MAINE, USA — March started off like a lion, as the old adage claimed it would.
This year, though, it seems like it could go out as a lion, too.
Some impressive wind gusts occurred on March 2, 2021. Some areas in western Maine had gusts above 70 miles per hour.
While seeing gusts that high is not expected with this storm, it will still be pretty windy on Monday.
That, of course, comes after all of the rain on Sunday.
Gloomy weather is slated for Sunday morning, with drizzle and fog at the coastline and into the foothills.
North of that, some flurries might make an appearance. The heavy stuff won't come down for hours, though.
Western Maine starts to see heavy rain move in around 1 p.m. on Sunday afternoon.
With some cold air locked in place, a slushy inch or two of snow is possible before the warmer air wins out and the snow switches to rain.
Rain keeps moving in as the warm front advances north. Notice the shift in temperatures, too, as warm air tries to move in with this.
By 6 p.m., scattered heavy downpours will be ongoing in central, southern, and western Maine. The rain will be advancing into eastern Maine, with heavy rain expected after 7 o'clock. Snow will be falling in Aroostook county before it gets switched over to rain.
Some strong wind gusts may be collocated with heavy downpours, but the threat seems pretty limited since it will be tough to mix those gusts down.
I think there could be some coastal enhancement with these, too, so I am expecting some higher rain totals along the coastline.
The rain rapidly shifts east, with the heaviest downpours mostly east of I-95 by 9 p.m.
If the warm air can get into southern sections of New Hampshire and Maine, there could even be a few rumbles of thunder with the last bit of rain on Sunday evening.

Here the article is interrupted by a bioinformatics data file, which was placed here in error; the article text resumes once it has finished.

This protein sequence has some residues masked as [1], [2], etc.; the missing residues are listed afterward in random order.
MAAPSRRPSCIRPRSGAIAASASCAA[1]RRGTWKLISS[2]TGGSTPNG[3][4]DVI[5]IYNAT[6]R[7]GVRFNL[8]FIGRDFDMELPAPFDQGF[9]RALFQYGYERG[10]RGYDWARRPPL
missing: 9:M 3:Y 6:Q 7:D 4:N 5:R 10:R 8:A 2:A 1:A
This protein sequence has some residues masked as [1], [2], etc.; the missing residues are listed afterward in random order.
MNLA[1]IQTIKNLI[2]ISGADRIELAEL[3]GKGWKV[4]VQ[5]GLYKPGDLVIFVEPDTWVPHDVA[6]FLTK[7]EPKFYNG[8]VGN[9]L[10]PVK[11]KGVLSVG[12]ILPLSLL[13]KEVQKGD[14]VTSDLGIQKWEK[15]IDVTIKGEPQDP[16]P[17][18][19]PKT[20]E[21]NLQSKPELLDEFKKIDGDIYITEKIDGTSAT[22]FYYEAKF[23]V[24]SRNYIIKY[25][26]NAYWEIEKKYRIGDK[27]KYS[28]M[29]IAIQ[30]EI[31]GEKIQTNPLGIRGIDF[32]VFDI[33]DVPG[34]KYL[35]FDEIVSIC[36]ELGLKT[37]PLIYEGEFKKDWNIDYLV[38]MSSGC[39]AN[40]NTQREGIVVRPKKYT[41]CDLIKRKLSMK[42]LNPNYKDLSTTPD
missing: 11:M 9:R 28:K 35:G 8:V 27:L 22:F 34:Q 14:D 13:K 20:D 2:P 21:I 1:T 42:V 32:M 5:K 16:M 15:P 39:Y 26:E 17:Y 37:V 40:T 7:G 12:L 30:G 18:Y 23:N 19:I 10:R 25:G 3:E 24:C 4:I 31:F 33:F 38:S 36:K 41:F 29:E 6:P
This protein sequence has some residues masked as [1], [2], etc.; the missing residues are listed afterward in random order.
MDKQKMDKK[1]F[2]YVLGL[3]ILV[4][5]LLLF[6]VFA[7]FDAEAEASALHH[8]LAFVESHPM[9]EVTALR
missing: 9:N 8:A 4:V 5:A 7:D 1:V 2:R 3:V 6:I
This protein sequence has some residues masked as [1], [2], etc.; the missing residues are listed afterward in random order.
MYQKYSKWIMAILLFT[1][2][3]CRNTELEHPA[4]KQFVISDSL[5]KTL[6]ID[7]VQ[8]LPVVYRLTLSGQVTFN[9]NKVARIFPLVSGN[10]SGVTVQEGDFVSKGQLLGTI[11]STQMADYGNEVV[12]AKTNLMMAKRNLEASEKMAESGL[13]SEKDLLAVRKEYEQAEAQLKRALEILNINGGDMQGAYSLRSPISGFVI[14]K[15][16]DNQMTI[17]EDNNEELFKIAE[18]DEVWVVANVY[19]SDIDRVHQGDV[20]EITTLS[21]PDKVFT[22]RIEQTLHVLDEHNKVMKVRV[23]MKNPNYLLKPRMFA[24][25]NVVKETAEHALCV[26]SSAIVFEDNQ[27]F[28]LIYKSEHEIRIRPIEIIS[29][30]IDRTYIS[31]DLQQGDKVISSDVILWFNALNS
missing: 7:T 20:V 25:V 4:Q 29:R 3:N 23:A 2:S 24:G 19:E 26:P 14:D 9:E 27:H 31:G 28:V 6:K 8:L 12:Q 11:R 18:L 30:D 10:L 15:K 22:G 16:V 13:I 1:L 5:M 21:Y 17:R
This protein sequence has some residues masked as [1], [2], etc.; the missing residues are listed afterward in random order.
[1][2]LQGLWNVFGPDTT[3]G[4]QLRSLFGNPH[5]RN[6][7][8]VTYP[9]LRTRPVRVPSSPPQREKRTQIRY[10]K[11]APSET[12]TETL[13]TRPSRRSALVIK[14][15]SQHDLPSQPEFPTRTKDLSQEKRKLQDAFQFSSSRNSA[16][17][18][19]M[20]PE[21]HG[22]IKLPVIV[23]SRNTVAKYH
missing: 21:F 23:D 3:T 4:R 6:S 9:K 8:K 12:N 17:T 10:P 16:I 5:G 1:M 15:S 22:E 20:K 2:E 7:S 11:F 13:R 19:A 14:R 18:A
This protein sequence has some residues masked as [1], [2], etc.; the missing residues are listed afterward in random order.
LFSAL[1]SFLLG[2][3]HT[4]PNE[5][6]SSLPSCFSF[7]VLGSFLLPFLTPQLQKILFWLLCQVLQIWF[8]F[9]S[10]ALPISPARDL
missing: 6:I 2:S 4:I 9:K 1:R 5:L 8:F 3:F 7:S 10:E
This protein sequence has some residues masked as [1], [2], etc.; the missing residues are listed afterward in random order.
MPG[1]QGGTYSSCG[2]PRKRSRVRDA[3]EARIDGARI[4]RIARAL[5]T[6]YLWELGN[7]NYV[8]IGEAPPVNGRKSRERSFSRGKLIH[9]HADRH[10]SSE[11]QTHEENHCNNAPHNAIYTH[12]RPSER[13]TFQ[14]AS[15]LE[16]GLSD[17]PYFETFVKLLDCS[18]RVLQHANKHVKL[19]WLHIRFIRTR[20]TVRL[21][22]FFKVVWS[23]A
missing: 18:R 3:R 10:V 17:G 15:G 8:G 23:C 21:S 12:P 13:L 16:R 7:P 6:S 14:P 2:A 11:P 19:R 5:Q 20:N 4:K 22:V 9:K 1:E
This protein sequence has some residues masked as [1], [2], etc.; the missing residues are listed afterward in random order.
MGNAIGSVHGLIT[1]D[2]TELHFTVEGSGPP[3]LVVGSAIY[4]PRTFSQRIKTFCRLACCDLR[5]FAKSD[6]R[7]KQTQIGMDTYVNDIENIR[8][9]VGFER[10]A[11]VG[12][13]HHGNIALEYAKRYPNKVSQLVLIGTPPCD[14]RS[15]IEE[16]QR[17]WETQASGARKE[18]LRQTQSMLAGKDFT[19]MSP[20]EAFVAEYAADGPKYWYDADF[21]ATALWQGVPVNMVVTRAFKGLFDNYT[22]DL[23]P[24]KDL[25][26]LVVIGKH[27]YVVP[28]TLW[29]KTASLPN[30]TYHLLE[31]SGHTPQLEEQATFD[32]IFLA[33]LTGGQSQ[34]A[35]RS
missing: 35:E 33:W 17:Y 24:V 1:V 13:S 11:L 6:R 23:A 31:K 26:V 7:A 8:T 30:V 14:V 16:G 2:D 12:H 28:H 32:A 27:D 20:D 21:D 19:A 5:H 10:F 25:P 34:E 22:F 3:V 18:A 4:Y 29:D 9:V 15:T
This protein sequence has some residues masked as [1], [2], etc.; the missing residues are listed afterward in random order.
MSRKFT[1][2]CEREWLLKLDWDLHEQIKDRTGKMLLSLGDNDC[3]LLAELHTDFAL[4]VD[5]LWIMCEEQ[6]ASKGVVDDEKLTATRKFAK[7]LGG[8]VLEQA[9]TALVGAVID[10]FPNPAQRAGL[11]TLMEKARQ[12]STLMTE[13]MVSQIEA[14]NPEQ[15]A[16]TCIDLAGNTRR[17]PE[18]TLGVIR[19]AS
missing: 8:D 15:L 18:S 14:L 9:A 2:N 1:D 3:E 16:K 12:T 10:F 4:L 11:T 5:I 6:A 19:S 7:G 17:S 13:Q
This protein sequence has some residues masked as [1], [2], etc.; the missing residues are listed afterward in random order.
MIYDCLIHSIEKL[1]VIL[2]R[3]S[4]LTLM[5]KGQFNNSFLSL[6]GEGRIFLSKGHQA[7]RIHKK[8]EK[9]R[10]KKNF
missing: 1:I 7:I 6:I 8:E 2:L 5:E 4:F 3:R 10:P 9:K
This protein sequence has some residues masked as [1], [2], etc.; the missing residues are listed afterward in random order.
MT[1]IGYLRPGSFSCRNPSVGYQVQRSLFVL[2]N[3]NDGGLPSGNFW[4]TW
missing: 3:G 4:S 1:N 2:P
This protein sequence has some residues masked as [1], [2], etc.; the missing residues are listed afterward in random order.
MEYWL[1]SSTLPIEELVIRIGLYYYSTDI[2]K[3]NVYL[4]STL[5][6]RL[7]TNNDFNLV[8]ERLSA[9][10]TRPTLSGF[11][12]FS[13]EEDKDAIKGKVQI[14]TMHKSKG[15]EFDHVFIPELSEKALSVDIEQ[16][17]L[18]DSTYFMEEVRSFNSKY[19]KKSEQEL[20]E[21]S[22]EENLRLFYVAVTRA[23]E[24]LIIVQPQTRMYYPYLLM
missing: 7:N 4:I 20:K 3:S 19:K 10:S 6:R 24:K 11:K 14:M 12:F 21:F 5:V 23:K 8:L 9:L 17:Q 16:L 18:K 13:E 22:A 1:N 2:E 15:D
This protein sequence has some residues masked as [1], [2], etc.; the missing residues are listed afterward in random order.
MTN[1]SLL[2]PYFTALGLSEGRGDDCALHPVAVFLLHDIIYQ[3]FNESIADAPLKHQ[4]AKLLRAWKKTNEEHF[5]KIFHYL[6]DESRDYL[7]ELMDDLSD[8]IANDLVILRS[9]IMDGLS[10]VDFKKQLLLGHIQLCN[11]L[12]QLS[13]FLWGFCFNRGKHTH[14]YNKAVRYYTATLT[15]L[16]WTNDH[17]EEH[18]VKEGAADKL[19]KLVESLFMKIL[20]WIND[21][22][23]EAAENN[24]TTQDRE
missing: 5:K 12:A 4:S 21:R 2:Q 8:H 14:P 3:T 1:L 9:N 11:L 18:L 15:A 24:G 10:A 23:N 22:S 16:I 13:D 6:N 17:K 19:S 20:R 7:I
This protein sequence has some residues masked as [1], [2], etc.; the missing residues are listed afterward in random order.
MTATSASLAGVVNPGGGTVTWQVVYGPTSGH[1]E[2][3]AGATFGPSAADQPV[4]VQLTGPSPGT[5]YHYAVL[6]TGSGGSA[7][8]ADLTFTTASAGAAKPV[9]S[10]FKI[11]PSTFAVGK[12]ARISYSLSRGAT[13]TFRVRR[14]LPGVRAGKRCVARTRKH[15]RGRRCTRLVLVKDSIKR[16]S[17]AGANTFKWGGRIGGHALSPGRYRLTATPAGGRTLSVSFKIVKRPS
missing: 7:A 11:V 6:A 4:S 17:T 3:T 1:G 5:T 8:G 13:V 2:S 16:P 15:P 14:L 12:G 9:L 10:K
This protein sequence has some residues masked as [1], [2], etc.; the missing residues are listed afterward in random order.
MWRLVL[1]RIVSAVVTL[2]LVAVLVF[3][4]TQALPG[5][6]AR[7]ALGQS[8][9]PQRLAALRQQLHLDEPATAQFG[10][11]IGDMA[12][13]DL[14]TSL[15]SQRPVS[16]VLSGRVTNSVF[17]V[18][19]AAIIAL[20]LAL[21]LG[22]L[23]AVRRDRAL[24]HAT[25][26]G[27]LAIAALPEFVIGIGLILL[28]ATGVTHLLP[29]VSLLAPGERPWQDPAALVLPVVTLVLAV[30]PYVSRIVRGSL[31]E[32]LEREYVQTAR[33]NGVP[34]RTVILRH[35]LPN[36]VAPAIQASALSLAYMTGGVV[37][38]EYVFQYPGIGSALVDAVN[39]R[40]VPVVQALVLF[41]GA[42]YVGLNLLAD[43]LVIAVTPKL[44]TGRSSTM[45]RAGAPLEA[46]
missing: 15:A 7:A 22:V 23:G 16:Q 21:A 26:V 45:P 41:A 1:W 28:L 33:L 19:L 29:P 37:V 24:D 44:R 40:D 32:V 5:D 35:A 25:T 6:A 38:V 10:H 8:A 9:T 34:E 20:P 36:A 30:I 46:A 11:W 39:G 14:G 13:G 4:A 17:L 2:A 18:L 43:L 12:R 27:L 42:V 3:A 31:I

Rain wraps up overnight Sunday into Monday. Ongoing west winds shift to be out of the northwest, allowing some upslope snow showers in the western mountains to persist on Monday.
I think a widespread 1-1.5" is likely for most of Maine and New Hampshire. Northern sections see a little bit less, while the coast will be primed for 1.5-2" of rain.
Flooding concerns remain low, thanks to all of the dry weather lately.
As colder air moves in on Monday, the clouds break up outside of the mountains. Added sunlight will help warm things up, which allows us to tap into the strong winds sitting a few thousand feet above the ground.
The highest gusts, which could be around 50 mph, are likely just downwind of the mountains. This is where we could "mix" down the strong winds sitting around 5,000 feet high in the atmosphere.
Elsewhere, I still think there's support for wind gusts of 30-40 mph.
This will last for most of the day on Monday.
Some power outages are possible, but I do not think these will be strong enough to cause widespread issues.
Wind gusts relax quickly and much calmer weather is on tap Tuesday. Wednesday looks pretty nice right now, too, though rain could be back for Wednesday night.
For the latest on the forecast, follow me on Twitter, @MikeSliferWX.